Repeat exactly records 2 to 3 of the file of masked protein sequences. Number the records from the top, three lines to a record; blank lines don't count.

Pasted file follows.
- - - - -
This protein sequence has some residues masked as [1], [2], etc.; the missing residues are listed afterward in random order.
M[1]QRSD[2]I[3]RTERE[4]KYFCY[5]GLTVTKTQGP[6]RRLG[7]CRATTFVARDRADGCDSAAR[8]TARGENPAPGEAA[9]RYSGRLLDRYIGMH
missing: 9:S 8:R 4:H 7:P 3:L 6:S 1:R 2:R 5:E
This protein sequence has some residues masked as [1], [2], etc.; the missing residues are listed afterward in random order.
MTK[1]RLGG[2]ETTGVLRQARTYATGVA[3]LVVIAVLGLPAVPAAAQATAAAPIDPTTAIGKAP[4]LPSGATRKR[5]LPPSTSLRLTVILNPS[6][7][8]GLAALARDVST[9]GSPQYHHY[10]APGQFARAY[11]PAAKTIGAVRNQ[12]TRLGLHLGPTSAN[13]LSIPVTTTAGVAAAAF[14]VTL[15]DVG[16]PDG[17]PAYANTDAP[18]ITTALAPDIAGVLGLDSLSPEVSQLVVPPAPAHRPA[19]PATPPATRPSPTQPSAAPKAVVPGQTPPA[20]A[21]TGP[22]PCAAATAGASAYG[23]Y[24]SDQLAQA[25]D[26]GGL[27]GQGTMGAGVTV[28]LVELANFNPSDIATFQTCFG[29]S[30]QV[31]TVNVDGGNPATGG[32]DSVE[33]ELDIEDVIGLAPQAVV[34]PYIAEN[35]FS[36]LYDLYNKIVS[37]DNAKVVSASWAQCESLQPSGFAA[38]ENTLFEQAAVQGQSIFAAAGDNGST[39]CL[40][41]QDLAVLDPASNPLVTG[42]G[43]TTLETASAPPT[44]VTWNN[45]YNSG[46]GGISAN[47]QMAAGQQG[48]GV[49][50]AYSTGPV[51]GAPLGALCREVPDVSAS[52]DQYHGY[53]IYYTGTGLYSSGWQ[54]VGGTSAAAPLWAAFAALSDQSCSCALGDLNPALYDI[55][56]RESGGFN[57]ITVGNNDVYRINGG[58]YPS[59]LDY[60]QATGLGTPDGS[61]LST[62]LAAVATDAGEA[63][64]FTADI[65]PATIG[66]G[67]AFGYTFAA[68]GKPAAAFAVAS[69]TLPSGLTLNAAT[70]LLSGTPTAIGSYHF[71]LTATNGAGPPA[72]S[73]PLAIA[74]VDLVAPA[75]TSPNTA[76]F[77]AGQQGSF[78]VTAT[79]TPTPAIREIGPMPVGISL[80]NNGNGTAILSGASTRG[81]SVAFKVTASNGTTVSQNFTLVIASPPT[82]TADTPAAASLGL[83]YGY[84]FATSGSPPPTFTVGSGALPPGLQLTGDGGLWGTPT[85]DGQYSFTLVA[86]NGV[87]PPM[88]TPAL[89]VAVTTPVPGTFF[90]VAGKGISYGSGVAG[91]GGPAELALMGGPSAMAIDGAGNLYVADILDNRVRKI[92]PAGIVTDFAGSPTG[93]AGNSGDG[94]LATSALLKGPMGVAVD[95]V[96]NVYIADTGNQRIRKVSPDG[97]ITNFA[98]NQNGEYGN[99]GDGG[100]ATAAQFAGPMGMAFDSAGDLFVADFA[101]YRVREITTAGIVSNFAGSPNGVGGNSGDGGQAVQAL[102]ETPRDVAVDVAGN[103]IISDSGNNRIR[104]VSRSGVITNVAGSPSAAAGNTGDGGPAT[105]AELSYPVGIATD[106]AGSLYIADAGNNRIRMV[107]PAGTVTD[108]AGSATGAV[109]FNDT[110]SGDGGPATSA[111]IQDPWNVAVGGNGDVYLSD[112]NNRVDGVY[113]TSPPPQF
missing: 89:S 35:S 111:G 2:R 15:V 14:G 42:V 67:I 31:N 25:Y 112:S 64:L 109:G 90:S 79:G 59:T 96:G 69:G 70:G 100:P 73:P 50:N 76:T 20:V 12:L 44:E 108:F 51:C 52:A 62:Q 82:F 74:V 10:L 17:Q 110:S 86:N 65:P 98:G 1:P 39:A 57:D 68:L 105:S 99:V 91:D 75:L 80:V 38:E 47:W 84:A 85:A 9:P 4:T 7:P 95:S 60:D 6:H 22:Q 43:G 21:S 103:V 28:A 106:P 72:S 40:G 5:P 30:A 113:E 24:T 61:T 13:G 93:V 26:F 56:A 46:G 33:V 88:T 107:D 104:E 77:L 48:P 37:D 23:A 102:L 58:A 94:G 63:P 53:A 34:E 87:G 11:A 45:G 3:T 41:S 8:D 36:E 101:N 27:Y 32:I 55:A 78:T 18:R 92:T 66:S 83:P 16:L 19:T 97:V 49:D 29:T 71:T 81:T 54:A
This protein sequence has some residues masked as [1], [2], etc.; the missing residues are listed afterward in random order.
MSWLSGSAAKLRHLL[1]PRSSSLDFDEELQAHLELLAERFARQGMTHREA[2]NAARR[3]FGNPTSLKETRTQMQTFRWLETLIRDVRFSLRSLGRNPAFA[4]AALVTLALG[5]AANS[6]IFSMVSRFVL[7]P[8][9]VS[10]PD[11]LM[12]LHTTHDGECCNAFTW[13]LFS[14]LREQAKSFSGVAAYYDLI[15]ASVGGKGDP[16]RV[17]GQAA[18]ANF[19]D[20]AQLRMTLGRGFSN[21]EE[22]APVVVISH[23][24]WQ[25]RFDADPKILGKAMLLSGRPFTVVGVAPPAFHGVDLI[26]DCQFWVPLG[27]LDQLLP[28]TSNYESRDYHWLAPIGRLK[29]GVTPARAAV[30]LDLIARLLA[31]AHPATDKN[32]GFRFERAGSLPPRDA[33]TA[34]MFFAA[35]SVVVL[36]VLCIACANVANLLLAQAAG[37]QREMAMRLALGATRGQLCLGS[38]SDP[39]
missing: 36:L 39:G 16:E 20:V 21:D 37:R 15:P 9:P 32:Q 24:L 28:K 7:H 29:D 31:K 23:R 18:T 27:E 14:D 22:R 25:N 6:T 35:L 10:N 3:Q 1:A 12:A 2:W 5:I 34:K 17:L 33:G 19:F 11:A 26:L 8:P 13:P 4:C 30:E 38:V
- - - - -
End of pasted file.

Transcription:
This protein sequence has some residues masked as [1], [2], etc.; the missing residues are listed afterward in random order.
MTK[1]RLGG[2]ETTGVLRQARTYATGVA[3]LVVIAVLGLPAVPAAAQATAAAPIDPTTAIGKAP[4]LPSGATRKR[5]LPPSTSLRLTVILNPS[6][7][8]GLAALARDVST[9]GSPQYHHY[10]APGQFARAY[11]PAAKTIGAVRNQ[12]TRLGLHLGPTSAN[13]LSIPVTTTAGVAAAAF[14]VTL[15]DVG[16]PDG[17]PAYANTDAP[18]ITTALAPDIAGVLGLDSLSPEVSQLVVPPAPAHRPA[19]PATPPATRPSPTQPSAAPKAVVPGQTPPA[20]A[21]TGP[22]PCAAATAGASAYG[23]Y[24]SDQLAQA[25]D[26]GGL[27]GQGTMGAGVTV[28]LVELANFNPSDIATFQTCFG[29]S[30]QV[31]TVNVDGGNPATGG[32]DSVE[33]ELDIEDVIGLAPQAVV[34]PYIAEN[35]FS[36]LYDLYNKIVS[37]DNAKVVSASWAQCESLQPSGFAA[38]ENTLFEQAAVQGQSIFAAAGDNGST[39]CL[40][41]QDLAVLDPASNPLVTG[42]G[43]TTLETASAPPT[44]VTWNN[45]YNSG[46]GGISAN[47]QMAAGQQG[48]GV[49][50]AYSTGPV[51]GAPLGALCREVPDVSAS[52]DQYHGY[53]IYYTGTGLYSSGWQ[54]VGGTSAAAPLWAAFAALSDQSCSCALGDLNPALYDI[55][56]RESGGFN[57]ITVGNNDVYRINGG[58]YPS[59]LDY[60]QATGLGTPDGS[61]LST[62]LAAVATDAGEA[63][64]FTADI[65]PATIG[66]G[67]AFGYTFAA[68]GKPAAAFAVAS[69]TLPSGLTLNAAT[70]LLSGTPTAIGSYHF[71]LTATNGAGPPA[72]S[73]PLAIA[74]VDLVAPA[75]TSPNTA[76]F[77]AGQQGSF[78]VTAT[79]TPTPAIREIGPMPVGISL[80]NNGNGTAILSGASTRG[81]SVAFKVTASNGTTVSQNFTLVIASPPT[82]TADTPAAASLGL[83]YGY[84]FATSGSPPPTFTVGSGALPPGLQLTGDGGLWGTPT[85]DGQYSFTLVA[86]NGV[87]PPM[88]TPAL[89]VAVTTPVPGTFF[90]VAGKGISYGSGVAG[91]GGPAELALMGGPSAMAIDGAGNLYVADILDNRVRKI[92]PAGIVTDFAGSPTG[93]AGNSGDG[94]LATSALLKGPMGVAVD[95]V[96]NVYIADTGNQRIRKVSPDG[97]ITNFA[98]NQNGEYGN[99]GDGG[100]ATAAQFAGPMGMAFDSAGDLFVADFA[101]YRVREITTAGIVSNFAGSPNGVGGNSGDGGQAVQAL[102]ETPRDVAVDVAGN[103]IISDSGNNRIR[104]VSRSGVITNVAGSPSAAAGNTGDGGPAT[105]AELSYPVGIATD[106]AGSLYIADAGNNRIRMV[107]PAGTVTD[108]AGSATGAV[109]FNDT[110]SGDGGPATSA[111]IQDPWNVAVGGNGDVYLSD[112]NNRVDGVY[113]TSPPPQF
missing: 89:S 35:S 111:G 2:R 15:V 14:G 42:V 67:I 31:N 25:Y 112:S 64:L 109:G 90:S 79:G 59:T 96:G 69:G 70:G 100:P 73:P 50:N 76:T 20:V 12:L 44:E 108:F 51:C 52:A 62:Q 82:F 74:V 10:L 17:Q 110:S 86:N 65:P 98:G 1:P 39:A 57:D 68:L 105:S 99:V 91:D 75:L 80:V 38:E 47:W 84:A 85:A 9:P 4:T 7:P 95:S 60:D 6:H 22:Q 43:G 21:S 103:V 28:A 106:P 72:S 40:G 5:P 30:A 113:E 24:T 61:T 13:G 93:V 26:F 56:A 46:G 33:V 88:T 107:D 104:E 77:L 48:P 37:D 23:A 102:L 58:A 94:G 63:P 53:A 34:E 87:G 11:A 45:G 3:T 41:S 8:D 36:E 101:N 27:Y 32:I 55:A 78:T 18:R 92:T 66:S 83:P 16:L 19:T 97:V 49:D 29:T 71:T 81:T 54:A
This protein sequence has some residues masked as [1], [2], etc.; the missing residues are listed afterward in random order.
MSWLSGSAAKLRHLL[1]PRSSSLDFDEELQAHLELLAERFARQGMTHREA[2]NAARR[3]FGNPTSLKETRTQMQTFRWLETLIRDVRFSLRSLGRNPAFA[4]AALVTLALG[5]AANS[6]IFSMVSRFVL[7]P[8][9]VS[10]PD[11]LM[12]LHTTHDGECCNAFTW[13]LFS[14]LREQAKSFSGVAAYYDLI[15]ASVGGKGDP[16]RV[17]GQAA[18]ANF[19]D[20]AQLRMTLGRGFSN[21]EE[22]APVVVISH[23][24]WQ[25]RFDADPKILGKAMLLSGRPFTVVGVAPPAFHGVDLI[26]DCQFWVPLG[27]LDQLLP[28]TSNYESRDYHWLAPIGRLK[29]GVTPARAAV[30]LDLIARLLA[31]AHPATDKN[32]GFRFERAGSLPPRDA[33]TA[34]MFFAA[35]SVVVL[36]VLCIACANVANLLLAQAAG[37]QREMAMRLALGATRGQLCLGS[38]SDP[39]
missing: 36:L 39:G 16:E 20:V 21:D 37:R 15:P 9:P 32:Q 24:L 28:K 7:H 29:D 31:K 23:R 18:T 27:E 14:D 22:R 25:N 6:T 35:L 10:N 3:Q 1:A 12:A 2:W 5:I 34:K 17:L 33:G 19:F 11:A 26:L 8:P 13:P 4:C 30:E 38:V